Understanding and predicting falls of people living with dementia

Lead Research Organisation: Swansea University
Department Name: College of Science


Falls are a serious health and social care concern, as they are related to lack of social interaction (going out), hospitalisation, hip fractures, death, immobilisation, etc. There is published evidence that cognitive impairment, especially dementia, is an increased risk factor for falls due to reduced ability to dual-task and share attention. Recent research has focused on developing AI-based methods for detecting falls. However, this research is yet to be set in wider social and psychological contexts.

The project aims at addressing this shortage by combining computer science and psychology methods in a study that seeks to understand the fall mechanisms, and the wider context within which people have falls. This new understanding should allow devising intervention strategies. Key research questions are likely to include:

Can AI-based methods be developed to detect mobility and stability losses, and be deployed in real environments?
What are the environmental factors associated with the detected falls, and that favour attention shift?
Can interventions be designed to alleviate these identified factors?
The successful applicant will design AI-based methods to detect instabilities in gait and posture that are indicative of higher fall risk. These methods will be based on, and extend, the main supervisor's successful works on identifying movements that deviate from a learnt 'normal' model in home environments. They will be used to identify areas in homes that present a higher risk of fall.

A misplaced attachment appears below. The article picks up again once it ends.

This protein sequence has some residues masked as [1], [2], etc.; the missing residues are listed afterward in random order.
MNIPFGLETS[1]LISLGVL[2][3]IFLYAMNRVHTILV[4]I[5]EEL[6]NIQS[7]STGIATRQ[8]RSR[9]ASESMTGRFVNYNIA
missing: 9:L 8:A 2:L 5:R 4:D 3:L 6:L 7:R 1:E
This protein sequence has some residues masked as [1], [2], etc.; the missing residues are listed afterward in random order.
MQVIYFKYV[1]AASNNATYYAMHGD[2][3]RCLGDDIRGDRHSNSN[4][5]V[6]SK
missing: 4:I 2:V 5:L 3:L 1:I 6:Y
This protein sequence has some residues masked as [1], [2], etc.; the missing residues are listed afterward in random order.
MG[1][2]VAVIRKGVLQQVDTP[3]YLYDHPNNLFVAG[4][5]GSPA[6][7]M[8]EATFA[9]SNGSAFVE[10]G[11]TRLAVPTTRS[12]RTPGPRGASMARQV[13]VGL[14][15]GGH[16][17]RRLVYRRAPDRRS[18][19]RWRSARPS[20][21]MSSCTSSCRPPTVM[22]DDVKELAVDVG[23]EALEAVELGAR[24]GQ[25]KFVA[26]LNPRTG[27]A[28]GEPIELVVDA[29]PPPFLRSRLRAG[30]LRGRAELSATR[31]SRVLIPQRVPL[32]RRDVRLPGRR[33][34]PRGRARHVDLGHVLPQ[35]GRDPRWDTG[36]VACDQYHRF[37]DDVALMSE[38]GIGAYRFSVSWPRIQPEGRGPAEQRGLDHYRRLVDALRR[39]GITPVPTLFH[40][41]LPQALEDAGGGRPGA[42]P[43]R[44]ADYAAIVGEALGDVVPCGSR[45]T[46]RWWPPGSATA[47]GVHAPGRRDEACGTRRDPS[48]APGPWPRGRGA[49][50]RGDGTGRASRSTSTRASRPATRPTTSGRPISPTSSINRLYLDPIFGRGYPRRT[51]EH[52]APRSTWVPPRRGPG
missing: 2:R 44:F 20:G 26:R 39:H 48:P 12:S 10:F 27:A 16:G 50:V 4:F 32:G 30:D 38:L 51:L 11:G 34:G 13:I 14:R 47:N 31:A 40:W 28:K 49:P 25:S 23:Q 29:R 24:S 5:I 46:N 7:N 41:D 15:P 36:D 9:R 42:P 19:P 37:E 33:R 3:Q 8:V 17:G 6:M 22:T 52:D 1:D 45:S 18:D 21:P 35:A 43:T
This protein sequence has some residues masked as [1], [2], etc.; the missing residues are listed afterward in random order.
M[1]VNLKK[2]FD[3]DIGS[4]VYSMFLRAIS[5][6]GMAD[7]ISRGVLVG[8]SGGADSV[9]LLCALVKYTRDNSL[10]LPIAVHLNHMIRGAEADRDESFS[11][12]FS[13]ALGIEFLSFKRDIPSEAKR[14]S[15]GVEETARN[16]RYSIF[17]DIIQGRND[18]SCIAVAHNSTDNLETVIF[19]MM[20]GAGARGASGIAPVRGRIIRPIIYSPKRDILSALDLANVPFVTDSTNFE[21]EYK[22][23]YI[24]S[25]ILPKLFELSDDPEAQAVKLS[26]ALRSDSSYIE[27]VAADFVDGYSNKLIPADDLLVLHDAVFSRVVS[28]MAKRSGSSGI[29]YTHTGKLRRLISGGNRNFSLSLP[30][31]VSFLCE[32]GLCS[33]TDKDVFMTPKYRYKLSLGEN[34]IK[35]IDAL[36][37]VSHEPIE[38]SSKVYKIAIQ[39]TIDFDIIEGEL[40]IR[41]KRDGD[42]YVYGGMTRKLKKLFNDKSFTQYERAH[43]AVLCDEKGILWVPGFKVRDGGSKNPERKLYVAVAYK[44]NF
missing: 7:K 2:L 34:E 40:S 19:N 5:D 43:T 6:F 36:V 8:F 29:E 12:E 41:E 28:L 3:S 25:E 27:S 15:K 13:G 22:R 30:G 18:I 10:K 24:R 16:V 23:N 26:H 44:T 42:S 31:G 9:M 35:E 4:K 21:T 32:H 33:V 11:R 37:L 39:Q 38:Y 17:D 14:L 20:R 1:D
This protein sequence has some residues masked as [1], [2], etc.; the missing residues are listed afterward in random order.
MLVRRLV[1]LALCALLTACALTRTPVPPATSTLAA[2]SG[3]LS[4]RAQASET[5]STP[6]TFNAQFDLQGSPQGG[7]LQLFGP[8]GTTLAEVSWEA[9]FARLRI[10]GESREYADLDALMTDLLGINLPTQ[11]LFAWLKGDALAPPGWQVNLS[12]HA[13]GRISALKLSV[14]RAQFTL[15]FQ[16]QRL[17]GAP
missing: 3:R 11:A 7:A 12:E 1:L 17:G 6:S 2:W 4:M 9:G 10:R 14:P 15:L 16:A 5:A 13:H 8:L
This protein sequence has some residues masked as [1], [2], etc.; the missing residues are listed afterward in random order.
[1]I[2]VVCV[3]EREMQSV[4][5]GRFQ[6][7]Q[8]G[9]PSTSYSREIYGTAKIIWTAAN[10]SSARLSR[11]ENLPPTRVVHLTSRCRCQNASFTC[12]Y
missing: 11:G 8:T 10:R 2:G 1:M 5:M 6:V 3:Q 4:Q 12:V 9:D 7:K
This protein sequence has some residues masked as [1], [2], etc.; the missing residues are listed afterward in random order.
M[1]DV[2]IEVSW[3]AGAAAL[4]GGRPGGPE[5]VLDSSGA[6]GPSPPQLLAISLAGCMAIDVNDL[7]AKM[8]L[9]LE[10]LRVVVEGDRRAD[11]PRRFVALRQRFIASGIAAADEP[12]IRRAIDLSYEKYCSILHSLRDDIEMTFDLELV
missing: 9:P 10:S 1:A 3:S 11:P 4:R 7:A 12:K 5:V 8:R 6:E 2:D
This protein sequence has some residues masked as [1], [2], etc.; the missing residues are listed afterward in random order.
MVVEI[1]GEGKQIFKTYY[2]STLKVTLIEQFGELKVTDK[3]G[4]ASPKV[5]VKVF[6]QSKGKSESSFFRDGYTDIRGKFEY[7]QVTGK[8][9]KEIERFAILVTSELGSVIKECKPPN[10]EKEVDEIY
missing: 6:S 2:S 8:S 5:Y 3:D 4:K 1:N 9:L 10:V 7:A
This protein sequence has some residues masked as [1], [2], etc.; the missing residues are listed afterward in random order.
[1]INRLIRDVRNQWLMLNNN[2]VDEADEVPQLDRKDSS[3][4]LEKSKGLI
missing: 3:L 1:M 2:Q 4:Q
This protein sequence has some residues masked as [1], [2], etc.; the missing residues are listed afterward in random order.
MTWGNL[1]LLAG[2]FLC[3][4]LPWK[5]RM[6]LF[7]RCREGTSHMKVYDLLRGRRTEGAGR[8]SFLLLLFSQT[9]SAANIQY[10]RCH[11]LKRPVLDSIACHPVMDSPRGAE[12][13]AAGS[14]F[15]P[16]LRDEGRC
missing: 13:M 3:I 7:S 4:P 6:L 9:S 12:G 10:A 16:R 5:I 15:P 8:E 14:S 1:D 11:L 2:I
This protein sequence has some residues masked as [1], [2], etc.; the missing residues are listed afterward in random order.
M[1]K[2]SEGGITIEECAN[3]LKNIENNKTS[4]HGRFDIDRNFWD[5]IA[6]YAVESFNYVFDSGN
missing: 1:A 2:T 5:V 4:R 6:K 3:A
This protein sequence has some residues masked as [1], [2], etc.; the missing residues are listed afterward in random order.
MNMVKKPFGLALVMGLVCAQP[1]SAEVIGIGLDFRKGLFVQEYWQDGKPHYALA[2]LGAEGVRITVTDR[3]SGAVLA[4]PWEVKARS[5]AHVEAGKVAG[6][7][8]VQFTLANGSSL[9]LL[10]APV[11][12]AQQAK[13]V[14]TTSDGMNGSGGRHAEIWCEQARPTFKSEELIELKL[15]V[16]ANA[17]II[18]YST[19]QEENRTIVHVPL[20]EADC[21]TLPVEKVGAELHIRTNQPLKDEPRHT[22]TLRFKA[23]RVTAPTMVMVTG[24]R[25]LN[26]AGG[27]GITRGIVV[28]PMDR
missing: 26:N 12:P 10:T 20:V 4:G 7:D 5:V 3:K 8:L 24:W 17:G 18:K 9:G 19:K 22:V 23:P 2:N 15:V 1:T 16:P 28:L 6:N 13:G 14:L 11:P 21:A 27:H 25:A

Participants aged 65+ with early and middle dementia stages will be recruited, for studies either at home or in care-homes. Focus groups and neuropsychological tests will help linking the detected fall-prone areas with the likely causes of increased fall risk, such as causes of attention shifts. Possible interventions to reduce or suppress these elements may be discussed during focus groups as well.

An iterative development strategy will favour user-involvement in the design and evaluation of methods. This will ensure that the developed methods are useable in real scenarios and realise impact. HCRW will help gain direct exposure to Welsh policymakers to help influencing policies and enable a maximum impact in Wales.


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Studentship Projects

Project Reference Relationship Related To Start End Student Name
ES/P00069X/1 01/10/2017 30/09/2027
2098083 Studentship ES/P00069X/1 01/10/2018 30/09/2019 Isabel Jenkins